It is good to have you here, Mr Leigh, for this penultimate sitting of the Committee. I support the clause, which extends the Secretary of State’s powers under the Energy Act 2004 and the Ofgem powers under the Electricity Act 1989 to enable implementation of the enduring offshore electricity transmission regime with the generator build option beyond 2010. The clause is eminently sensible, and I applaud the Minister for bringing it forward, but I want reassurance from him on a matter on which I understand he has been engaged with the offshore wind sector of renewables, as well as the oil, gas and Crown Estate sectors.
My query is short and simple. I would have raised it last week had there been time, but this is the last opportunity for us to ask the Minister to put his thoughts on the record. What progress has he made with the sectors on resolving the outstanding issue of compensation to offshore renewables operators in the event of the termination of a lease or a lease agreement? Will such compensation include future profits, frustration costs and decommissioning costs where appropriate? Will he confirm that, as the offshore sector expects, an oral statement will be made to Parliament on the matter? If he does not have the details to hand, I am happy for him to write to me and other members of the Committee, but I hope that I have afforded him the opportunity to put his assurances on the record.
It is a pleasure to serve under your chairmanship again, Mr Leigh. We are well seized of the concerns expressed about the oil and gas clause in respect of the Crown Estates’ renewable leases and the impact that they could have on the financing of renewable projects. My Department has been working with the two representative bodies, Renewables UK and Oil & Gas UK, over the past few weeks, and progress is being made.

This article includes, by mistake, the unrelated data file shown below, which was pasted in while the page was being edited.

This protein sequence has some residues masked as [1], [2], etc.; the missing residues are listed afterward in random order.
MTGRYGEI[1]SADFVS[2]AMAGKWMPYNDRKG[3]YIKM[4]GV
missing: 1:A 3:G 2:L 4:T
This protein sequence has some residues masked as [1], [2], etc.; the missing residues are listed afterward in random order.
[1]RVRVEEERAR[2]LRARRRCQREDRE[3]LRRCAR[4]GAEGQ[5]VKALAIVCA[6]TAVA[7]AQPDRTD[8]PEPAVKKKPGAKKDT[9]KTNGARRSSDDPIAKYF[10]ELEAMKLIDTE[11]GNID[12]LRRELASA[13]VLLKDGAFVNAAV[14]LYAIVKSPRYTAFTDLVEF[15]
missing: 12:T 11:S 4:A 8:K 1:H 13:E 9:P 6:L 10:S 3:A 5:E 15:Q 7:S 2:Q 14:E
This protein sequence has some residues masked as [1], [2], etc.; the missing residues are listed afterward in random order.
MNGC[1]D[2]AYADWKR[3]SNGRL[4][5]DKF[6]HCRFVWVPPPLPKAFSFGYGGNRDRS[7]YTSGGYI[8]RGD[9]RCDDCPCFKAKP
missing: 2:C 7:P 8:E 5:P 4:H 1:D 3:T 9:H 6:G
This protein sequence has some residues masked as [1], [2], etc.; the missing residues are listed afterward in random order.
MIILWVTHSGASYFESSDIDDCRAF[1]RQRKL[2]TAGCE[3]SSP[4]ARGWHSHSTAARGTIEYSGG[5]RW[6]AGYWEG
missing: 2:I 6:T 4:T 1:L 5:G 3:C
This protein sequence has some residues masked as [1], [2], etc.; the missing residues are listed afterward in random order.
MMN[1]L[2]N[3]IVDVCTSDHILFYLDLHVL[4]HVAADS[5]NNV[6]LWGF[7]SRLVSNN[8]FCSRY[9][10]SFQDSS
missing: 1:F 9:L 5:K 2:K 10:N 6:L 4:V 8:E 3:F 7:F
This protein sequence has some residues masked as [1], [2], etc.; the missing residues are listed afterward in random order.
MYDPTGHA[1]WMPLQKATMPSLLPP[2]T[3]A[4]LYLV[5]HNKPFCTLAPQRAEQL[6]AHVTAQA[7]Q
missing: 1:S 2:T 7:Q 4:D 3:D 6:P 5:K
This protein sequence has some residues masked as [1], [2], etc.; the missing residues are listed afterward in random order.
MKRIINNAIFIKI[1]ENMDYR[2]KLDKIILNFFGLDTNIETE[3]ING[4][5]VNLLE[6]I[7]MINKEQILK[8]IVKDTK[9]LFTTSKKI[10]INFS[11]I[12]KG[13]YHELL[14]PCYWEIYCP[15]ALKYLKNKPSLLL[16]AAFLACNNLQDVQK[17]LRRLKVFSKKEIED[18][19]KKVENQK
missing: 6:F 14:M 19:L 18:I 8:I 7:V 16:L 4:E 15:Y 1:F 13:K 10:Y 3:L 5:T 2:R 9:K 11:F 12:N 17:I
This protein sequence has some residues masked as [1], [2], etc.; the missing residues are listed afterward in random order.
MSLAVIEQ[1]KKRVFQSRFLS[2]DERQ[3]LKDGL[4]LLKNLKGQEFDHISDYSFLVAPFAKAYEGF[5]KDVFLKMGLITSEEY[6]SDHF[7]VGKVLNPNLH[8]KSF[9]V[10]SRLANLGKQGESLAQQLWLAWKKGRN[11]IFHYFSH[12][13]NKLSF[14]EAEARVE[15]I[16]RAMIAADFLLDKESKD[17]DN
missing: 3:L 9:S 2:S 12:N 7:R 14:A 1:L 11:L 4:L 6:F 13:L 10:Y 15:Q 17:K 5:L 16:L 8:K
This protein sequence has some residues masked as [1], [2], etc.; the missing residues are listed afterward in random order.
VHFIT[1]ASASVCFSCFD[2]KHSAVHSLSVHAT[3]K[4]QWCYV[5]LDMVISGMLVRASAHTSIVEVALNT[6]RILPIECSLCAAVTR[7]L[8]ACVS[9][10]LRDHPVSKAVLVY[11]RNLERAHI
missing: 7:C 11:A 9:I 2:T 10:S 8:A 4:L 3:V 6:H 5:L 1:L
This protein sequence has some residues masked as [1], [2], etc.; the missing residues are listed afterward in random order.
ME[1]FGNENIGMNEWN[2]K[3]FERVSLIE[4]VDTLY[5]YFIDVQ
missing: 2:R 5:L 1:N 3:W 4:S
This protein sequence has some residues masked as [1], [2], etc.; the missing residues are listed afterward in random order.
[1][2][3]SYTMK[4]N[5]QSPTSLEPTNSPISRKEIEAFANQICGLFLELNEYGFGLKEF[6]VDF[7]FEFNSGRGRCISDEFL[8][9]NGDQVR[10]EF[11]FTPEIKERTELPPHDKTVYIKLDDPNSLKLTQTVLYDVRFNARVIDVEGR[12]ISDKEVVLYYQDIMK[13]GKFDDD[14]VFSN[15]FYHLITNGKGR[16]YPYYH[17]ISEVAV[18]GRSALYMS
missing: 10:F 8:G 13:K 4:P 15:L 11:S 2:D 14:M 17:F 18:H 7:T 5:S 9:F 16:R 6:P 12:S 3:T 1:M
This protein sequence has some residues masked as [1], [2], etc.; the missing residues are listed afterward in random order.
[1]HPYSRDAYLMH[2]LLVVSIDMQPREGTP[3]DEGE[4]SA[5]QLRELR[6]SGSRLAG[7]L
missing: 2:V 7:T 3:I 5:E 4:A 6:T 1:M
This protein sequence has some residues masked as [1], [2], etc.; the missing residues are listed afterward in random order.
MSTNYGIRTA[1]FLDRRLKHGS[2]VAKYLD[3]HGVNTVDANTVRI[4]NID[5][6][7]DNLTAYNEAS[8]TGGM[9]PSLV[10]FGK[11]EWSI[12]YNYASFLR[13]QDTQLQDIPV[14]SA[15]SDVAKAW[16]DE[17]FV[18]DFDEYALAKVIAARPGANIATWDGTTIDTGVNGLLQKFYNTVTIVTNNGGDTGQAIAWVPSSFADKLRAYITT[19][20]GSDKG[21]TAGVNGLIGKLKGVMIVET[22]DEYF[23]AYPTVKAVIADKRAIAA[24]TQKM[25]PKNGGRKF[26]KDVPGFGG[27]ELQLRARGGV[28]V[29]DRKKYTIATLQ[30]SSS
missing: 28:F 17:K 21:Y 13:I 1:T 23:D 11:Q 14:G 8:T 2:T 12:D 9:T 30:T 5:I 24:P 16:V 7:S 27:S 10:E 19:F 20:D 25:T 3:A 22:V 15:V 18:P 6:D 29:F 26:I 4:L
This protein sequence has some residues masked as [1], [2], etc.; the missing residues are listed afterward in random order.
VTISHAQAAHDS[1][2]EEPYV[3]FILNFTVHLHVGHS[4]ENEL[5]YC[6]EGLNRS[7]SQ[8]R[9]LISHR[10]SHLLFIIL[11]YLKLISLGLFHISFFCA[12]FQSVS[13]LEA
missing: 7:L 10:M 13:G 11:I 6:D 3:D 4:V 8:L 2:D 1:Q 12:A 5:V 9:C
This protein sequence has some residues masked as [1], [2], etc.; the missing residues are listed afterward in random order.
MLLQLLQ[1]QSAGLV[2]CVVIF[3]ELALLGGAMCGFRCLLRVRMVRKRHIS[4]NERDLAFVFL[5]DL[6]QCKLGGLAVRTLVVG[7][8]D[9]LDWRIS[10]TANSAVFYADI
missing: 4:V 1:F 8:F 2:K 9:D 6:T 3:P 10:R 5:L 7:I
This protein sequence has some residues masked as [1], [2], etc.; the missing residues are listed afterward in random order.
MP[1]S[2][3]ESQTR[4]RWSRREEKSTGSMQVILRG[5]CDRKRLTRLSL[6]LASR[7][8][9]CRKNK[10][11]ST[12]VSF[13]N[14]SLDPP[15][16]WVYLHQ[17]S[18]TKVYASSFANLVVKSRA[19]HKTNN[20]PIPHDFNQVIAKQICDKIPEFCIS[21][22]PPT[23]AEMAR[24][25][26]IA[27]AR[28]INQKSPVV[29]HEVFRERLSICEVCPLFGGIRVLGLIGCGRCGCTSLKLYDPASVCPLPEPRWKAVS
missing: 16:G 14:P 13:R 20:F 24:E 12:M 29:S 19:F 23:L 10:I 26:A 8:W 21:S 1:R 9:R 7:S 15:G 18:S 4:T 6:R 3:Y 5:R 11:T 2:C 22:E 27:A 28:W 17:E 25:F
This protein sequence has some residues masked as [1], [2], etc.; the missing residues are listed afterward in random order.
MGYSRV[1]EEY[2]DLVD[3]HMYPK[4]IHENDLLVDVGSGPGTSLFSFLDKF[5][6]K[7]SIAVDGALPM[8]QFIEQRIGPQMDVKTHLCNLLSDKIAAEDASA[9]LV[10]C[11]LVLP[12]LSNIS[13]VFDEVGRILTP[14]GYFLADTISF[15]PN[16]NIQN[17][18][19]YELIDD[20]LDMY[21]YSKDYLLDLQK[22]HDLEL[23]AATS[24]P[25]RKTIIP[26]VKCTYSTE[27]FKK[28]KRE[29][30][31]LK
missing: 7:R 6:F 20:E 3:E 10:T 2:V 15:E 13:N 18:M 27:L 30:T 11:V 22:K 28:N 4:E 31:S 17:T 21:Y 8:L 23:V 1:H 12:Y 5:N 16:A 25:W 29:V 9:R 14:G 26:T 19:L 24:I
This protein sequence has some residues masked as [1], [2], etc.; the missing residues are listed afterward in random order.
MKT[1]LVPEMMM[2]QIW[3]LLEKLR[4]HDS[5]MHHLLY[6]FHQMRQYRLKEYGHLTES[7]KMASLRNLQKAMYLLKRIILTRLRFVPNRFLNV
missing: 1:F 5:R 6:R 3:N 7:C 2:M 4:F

I should say something about the broader context of the framework within which the two industries, which both have important contributions to make to achieving our policy aims, can co-exist successfully. Our expectation is that suitable consultation, planning and phasing of the respective operations will, in most cases, allow both developments to achieve their objectives in full, or with only minor compromise. At the stage of formal consent, an application from either industry to develop the natural resources of our marine environment will be considered as part of the standard procedures of the relevant authority, and consulted on with interested stakeholders. Any user of the sea, including oil and gas and offshore renewable industry players, can make representations at a number of stages, including the formal consent process and the environment impact assessment, and we recommend that interested parties do that so that their views can be taken into account in decision making.
Circumstances could arise in which an oil and gas company might wish to proceed with a development that required the lease area of a renewables development to be reduced. The leases provide that such action can be taken if the Secretary of State so requests, but, as was made clear when the matter was debated in the other place, we do not envisage such powers being exercised except where there had been effective commercial negotiations between the companies involved and where a reasonable commercial solution had been proposed to the wind farm owner. I say categorically that, if the oil or gas company were not prepared to offer appropriate compensation, the Secretary of State would not intervene and the lease would not be affected.
As I said, we are working with the two industries to formalise the assurances that I have just given and to clarify the many detailed points that have arisen, but I do not consider that hard-wiring them into primary legislation at this stage would be the right way forward. I hope that I have given the hon. Gentleman the assurances that he seeks.